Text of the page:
Unsorting(randomizing) a sequence

Tim Peters tim_one at email.msn.com
Wed Aug 18 03:20:21 CEST 1999


[Jeremy Hylton]
> ...
> The "shufflesort" or "Tim Peters" method, which I would offer as
> preferred names (because I don't particularly want my name associated
> with it and Tim's name is as good as anyone's),

Indeed, I'm *thrilled* to be associated with this worthless method, Jeremy!
I must have it inscribed on my tombstone.

> depends an awful lot on the Python quicksort implementation (another
> good reason to call it the Tim Peter's method <wink>).

Since Python no longer uses a quicksort, that's even more appropriate
<wink>.

[attempting to explain shufflesort's bad behavior]
> ...
> I think this follows from the quicksort approach.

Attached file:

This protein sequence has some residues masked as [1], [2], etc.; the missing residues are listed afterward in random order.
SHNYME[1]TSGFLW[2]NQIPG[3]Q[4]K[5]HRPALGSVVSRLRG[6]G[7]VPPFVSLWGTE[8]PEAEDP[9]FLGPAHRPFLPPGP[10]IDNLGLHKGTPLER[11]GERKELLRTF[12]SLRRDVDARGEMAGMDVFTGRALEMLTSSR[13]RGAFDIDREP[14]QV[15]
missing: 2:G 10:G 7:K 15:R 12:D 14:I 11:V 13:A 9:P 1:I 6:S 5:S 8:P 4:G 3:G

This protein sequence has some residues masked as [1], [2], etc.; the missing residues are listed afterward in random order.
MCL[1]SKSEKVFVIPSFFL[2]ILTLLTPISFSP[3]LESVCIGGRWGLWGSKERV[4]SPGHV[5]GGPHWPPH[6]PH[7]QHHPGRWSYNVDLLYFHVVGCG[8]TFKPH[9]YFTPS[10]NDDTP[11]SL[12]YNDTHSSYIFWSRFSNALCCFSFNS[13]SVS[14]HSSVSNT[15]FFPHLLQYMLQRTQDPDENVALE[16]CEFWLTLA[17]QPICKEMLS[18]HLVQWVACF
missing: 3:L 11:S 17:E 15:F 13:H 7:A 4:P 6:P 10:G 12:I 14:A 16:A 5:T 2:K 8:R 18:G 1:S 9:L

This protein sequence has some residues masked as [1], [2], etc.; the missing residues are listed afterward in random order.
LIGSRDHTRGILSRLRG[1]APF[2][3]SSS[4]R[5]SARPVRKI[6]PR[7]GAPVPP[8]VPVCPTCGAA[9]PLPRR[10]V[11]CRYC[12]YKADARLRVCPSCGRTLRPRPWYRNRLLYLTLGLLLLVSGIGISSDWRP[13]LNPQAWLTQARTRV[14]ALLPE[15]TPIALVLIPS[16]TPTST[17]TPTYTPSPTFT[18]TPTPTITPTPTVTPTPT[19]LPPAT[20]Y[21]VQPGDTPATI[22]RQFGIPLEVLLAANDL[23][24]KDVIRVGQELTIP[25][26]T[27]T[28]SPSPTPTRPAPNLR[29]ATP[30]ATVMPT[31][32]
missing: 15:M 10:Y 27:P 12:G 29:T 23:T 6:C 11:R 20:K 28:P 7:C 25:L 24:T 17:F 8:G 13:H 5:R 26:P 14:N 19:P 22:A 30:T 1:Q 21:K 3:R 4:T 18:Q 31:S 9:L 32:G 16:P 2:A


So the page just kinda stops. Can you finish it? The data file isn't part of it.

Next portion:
> ...

It certainly depends on the details of the sort implementation.  For the
size of inputs you've been looking at, Python actually uses a pure binary
insertion sort after finding the longest already-sorted prefix, and the only
comparison outcome it looks at is the two-way "less than, or not?".  Your
choice function gives equal weights to -1, 0 and 1, the latter two of which
the sort takes as meaning "no".

For the two-element case, it will leave the input alone 75% of the time.
Now you'll have no problem completing an exact analysis for the general case
<wink>>

almost-done-with-the-N=1-case-myself-ly y'rs  - tim






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